Mystery German wine….

Torsten, The Winerambler, likes his German wines and he likes to trip me up with his unusual and rare finds so it was with much anticipation that I arrived at his house last night. He had promised a mystery wine and he swore I wouldn’t be able to guess what it was. Well, I have to say the cards were stacked against me, seeing as other then my favourite Riesling, I don’t have that much experience with German wine blind tastings but I was game. I had had various obscure wines at Torsten’s before so I thought I might have a fighting chance. I had seen the label briefly so I knew it was a VDP and it looked like a Weingut Knipser but that’s all I knew.

While we waited for the risotto to cook, Torsten poured the wine. A clear vibrant yellow, it looked like a bright summer’s day in a glass. Nosing it, not too aromatic, bit of apricot and overripe peach, you know when it get’s to that point when it’s just about to turn and go off, not unpleasant just very sweet and slatey, you could smell the rocks. On the palate, more of the very ripe peach and apricot but with great acidity and honeyed toasted notes. Did I detect a hint of petrol? Aged riesling!? no, too obvious….a rather oily, mouthfeel…hmmm, Semillon? Viognier? No. A finish of bitter Seville orange marmelade…pinot gris aged in barrel (well, he did say it was unusual)?  Nope. Oaked chardonnay? Not-uh. By now I just started naming off all the white German varietals I could think of, sylvaner, pinot gris, gruner even! I did get into the ballpark with it’s age, guessing it to be about 9 -10 yrs old, it’s 8 yrs old, a 2003.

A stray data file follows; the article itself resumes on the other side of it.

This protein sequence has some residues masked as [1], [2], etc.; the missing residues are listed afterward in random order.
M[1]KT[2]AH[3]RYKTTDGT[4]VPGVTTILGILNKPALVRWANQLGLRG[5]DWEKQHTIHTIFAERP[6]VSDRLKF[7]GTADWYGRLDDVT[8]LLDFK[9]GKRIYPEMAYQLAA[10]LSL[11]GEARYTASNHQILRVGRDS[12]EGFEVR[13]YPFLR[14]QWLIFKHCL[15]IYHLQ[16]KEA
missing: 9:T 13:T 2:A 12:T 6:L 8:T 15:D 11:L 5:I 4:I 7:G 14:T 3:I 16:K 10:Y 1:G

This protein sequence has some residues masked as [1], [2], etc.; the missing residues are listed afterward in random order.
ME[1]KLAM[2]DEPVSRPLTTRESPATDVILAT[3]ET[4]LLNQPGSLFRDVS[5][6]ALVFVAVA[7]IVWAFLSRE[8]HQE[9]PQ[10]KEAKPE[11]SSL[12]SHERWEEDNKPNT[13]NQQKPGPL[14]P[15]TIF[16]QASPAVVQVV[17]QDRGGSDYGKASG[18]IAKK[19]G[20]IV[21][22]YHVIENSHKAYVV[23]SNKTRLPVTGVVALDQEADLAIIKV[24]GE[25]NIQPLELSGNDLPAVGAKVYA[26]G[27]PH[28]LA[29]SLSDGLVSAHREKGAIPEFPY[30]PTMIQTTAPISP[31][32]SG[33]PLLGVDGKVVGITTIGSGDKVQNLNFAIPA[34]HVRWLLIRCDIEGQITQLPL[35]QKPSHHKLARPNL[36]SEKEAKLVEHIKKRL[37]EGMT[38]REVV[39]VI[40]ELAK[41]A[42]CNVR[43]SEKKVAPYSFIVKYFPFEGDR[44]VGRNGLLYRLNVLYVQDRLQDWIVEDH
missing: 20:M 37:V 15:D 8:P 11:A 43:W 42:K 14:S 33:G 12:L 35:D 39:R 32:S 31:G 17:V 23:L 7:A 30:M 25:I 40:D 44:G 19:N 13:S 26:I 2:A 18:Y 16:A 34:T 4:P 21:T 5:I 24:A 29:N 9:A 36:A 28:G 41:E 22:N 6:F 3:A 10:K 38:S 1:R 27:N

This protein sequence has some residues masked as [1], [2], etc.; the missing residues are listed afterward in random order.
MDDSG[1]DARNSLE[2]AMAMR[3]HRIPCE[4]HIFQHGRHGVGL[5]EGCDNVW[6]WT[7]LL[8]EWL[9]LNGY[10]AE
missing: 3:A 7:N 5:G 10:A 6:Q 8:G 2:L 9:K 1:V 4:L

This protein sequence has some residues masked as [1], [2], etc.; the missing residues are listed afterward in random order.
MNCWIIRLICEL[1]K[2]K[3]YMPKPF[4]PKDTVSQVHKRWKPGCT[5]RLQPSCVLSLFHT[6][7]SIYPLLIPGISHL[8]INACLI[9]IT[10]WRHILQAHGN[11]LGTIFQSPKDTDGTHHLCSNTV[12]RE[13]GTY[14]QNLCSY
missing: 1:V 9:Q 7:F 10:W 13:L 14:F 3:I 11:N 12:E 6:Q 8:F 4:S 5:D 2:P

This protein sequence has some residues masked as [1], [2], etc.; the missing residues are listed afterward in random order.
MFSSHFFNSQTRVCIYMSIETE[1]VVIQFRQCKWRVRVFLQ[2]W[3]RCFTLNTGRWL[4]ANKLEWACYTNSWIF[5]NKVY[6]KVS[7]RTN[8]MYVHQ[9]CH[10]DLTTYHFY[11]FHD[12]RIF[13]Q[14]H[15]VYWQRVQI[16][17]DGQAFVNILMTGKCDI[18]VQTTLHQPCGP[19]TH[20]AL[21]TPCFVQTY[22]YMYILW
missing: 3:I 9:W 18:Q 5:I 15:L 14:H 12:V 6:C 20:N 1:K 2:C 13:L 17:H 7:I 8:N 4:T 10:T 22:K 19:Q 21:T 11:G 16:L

Although Torsten  was enjoying this guessing game, he finally put me out of my misery and did the great reveal…..the Knipser 2003 Gelber Orleans Auslese. The what? Gelber Orleans? Yeah, like me or anyone outside of the Pfalz has ever heard of that one! But what fun to try an obscure varietal.  Torsten related the tale of how Gelber Orleans dated back to Charles the Great and was widely planted in the Rhine and Palatinate. However, by the 19th century it had been surpassed by riesling and fell into obscurity, uprooted and forgotten except for a few plots here and there in the Pfalz. Wiengut Knipser specialize in cultivating more obscure varietals as well as the greats and they have a small experimental plot of Gelber Orleans where they make not only off-dry but also barrel aged and sweet Gelber Orleans.

A delightful  find but yet again something that you can only get in Germany. Drat those Germans and their miniscule, experimental wine productions!

3 Comments

  1. Very interesting, hadn’t heard of it before either. Next time when I’m in the Pfalz, I’m going to look for it!

    • Be sure to visit Weingut Knipser. They have some rather unusual and rare wines and are quite experimental with their standard bearers, using oak with varieties you would not consider amd producing off-dry or sweet versions.

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